Scottish retail figures lagging behind UK

The Scottish retail recovery is lagging behind that of the rest of the UK. Picture: Jane Barlow
The Scottish retail recovery is lagging behind that of the rest of the UK. Picture: Jane Barlow
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SCOTLAND’S high street revival is lagging behind the the rest of the UK, new figures released yesterday show.

Shops north of the Border had “slow but steady” sales in May, with an increase of 0.8 per cent compared with the same period last year. However, across the UK, retail sales were up by 3.4 per cent.

Stores now face a “fierce battle” over the summer months to persuade consumers to part with their cash, it warned.

Figures from the Scottish Retail Consortium (SRC) showed growth last month was above the 12-month average of 0.3 per cent, while like-for-like sales, which do not account for factors such as new store openings, were down 0.5 per cent. The SRC-KPMG Retail Sales Monitor measures monthly changes in the value of retail sales apart from fuel.

The figures come on the back of a stark report last month, which warned that almost one in four stores on Scotland’s high streets will disappear in the coming years, with the loss of tens of thousands of jobs. The report also said that the problem was more acute in Scotland than the rest of the UK.

Head of retail at KPMG, David McCorquodale, said: “With the weather remaining mixed, the cold truth is Scottish sales are trailing behind the UK’s, which this month saw a healthy 3.4 per cent boost to sales.

“Total food sales grew by less than inflation and non-food sales growth was a mere 0.2 per cent, driven by electricals.

“Yes, spending is up, but only just, and it remains an uphill struggle for retailers who are fighting over every pound that enters the tills.”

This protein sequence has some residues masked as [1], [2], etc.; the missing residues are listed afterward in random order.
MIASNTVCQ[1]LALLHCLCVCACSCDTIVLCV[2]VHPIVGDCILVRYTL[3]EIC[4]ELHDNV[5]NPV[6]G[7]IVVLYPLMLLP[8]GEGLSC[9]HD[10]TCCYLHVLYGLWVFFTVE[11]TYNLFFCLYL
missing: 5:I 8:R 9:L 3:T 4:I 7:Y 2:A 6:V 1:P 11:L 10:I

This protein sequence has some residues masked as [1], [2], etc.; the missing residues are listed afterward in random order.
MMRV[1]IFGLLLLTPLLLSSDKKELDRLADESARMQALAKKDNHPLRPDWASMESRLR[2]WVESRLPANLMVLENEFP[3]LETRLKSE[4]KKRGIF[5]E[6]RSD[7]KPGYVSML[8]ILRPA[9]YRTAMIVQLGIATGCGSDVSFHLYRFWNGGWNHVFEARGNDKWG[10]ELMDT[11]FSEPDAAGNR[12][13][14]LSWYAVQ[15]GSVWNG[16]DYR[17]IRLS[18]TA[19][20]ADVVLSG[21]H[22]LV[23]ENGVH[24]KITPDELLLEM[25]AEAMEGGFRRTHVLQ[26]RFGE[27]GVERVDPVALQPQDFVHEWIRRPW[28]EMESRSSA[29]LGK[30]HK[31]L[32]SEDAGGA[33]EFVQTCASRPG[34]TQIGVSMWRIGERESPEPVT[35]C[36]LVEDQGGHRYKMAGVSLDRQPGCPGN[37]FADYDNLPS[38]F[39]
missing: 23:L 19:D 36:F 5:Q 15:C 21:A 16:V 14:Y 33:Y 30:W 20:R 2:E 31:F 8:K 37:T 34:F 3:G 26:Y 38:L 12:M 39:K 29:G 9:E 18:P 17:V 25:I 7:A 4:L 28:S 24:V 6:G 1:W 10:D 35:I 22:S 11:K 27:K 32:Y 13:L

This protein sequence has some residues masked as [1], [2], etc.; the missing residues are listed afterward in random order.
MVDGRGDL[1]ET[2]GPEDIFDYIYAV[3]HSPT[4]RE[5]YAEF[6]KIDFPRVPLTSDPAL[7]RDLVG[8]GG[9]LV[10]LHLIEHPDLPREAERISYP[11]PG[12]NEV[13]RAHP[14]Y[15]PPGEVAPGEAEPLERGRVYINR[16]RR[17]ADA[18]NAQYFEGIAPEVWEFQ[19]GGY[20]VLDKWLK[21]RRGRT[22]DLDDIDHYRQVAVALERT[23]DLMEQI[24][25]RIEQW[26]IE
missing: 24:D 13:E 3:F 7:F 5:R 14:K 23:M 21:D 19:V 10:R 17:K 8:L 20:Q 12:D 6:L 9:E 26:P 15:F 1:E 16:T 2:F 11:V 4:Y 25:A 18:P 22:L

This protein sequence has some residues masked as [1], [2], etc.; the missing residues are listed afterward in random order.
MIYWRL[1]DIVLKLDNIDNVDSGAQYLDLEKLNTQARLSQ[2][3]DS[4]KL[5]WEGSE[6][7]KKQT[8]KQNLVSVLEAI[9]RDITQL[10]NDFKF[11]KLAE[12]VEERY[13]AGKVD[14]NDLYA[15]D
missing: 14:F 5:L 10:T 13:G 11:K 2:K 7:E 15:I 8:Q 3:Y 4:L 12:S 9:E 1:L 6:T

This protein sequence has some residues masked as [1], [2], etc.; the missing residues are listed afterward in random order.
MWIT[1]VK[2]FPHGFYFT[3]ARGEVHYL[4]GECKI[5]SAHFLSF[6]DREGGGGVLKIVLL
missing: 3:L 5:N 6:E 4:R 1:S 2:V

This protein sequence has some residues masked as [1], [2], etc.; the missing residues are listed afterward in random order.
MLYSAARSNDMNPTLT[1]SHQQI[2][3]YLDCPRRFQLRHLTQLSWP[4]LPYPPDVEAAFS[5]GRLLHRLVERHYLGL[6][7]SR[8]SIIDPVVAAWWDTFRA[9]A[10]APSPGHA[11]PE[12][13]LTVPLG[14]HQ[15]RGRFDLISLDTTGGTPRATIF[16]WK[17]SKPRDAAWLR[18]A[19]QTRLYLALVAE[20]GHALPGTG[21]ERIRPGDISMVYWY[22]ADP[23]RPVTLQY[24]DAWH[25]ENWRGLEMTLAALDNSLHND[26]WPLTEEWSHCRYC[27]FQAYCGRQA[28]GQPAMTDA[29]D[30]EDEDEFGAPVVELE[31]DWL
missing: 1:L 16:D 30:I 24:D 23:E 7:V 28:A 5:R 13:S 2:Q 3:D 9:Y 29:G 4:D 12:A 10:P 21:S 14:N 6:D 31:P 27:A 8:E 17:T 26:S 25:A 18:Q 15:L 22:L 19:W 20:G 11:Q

The latest figures show that clothing and footwear performed the worst in the coldest May recorded since 1996 while food sales showed a steady increase of 1.5 per cent.

Non-food or fashion items such as electricals posted their strongest result in 20 months, excluding Christmas. Touch-screen tablets, large white goods and small household appliances sold particularly well.

Mr McCorquodale added: “This battle for their share of consumer wallets will remain fierce, and retailers must keep a watchful eye on their own margins as they try every form of promotional activity to secure sales.

“Perhaps a few weeks of summer weather will make a difference, but I believe the majority of retailers face a hard-fought campaign to persuade consumers to part with their hard-earned cash.”

A report by the Retail Futures 2018 report by the Centre for Retail Research last month warned that the flatlining economy and the explosion of online shopping will result in the loss of 5,800 Scottish shops by 2018. The decline in Scotland is more acute than across Britain as a whole, as hard-up shoppers tighten their purse-strings.

The SRC said that overall, the figures suggested rising levels of consumer confidence.

Director Fiona Moriarty said: “Customers remain price- conscious, but the signs are that they entered May a little more willing to spend, especially on value ranges.

“While May ushered in some welcome weather, more suited to spring after the unseasonably chilly preceding months, conditions were still volatile.

“This led to a mixed month for the fashion category – the first signs of sunshine fuelled demand for spring and summer ranges, but changes in temperature made for stop-start progress across the month.

“These are slow but steady figures, which will prompt mixed feelings from Scottish retailers. While the gap has widened again with the UK, the result is up on the 12-month average of 0.3 per cent.

“Retailers will be hoping that this tentative boost gathers momentum as we head into the summer.”